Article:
In Ancient Egypt Isis was usually located at the feet extreme of the mummy, while Nephtys were located at the head extreme of it. Although it seems to have a logic based on a mythic legend, we find that this was not the rule all over the Egyptian history.
In previous posts we have seen how during the XI and XIII Dynasties Egyptian coffins show Isis at the head end and Nephtys at the feet end.
However, some coffins dating back on the XII Dynasty (the core Middle Kingdom), show that in that period of the Egyptian history Egyptians started thinking of Nephtys at the head end of the box and Isis at the feet end of it.
For instance, in the coffin of Senbi from Meir in the Cleveland Museum of Art, the inscription shows that the place of Nephtys was the head extreme of the coffin.
Detail of the head end of the coffin of Senbi. Inscription referring to goddess Nephtys. Meir. XII Dynasty.
Another example is the coffin of lady Senbi from Asyut in the Altes Museum of Berlin, which also shows the head extreme of the box as the place for Nephtys. So, in both cases Isis would be standing at the feet end.
Coffin of Lady Senbi from Asyut. According to the hieroglyphs, Nephtys is at the head end. XII Dynasty. Egyptian Museum in Berlin: Photo: www.egyptian-museum-berlin.com
There are some other coffins, whose information is still much more complete. Not only they indicate the place for each goddess, but also inform us about who decided that.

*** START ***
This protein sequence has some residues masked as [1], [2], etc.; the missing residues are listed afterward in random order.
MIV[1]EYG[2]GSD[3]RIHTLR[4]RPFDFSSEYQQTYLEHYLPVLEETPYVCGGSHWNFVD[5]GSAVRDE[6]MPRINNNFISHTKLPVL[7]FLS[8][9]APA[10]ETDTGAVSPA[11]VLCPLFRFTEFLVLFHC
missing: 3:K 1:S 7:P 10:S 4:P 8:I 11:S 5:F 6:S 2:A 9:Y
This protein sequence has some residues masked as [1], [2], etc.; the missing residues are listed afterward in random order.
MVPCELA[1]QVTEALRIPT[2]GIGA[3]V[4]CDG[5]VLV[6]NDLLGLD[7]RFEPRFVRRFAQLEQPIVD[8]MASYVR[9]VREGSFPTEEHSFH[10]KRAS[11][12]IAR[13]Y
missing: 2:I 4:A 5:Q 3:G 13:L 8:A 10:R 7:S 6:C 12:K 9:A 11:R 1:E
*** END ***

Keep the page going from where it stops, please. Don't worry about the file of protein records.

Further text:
The coffin of Sopi, an intendant under the reigns of Sesostris II and III, from el-Bersha and now in the Louvre Museum, has a very rich decoration inside and a more austere one outside. Anyway, in both cases, the inner and outer decorative/textual pattern sends the same information: Isis is at the feet of the mummy. That happens because, according to the inscription, “Nut has placed Isis at the feet” of the corpse.
Coffin of Sepi from el-Bersha. XII Dynasty. Outer head end. Nut places Nephtys at the head. British Museum. Photo: www.britishmuseum.org
The same case we find in the coffin of the army commander Sepi, also from el-Bersha and in the British Museum. Outside of both extremes the hieroglyphs read how Nut has placed Isis at the feet and Nephtys at the head.
Coffin of Sepi from el-Bersha. XII Dynasty. Inner head end with the name of Nehtys. British Museum. Photo: www.britishmuseum.org
Coffin of Sepi from el Bersha. XII Dynasty. Outer feet end. Nut places Isis at the feet. British Museum. Photo: www.britishmuseum.org
And also in the inner head end of this coffin, we read how the dead is there in front of Nephtys.
In these two cases, Isis stands at the feet of the dead and Nephtys at the head, following a decision of the goddess Nut.
Could we conclude something?
Not at all!
Next week we will see that nothing was stablished about this subject in the XII Dynasty.
Some other gods will also decide about tyhe location of Isis and Nephtys at both ends of the mummy.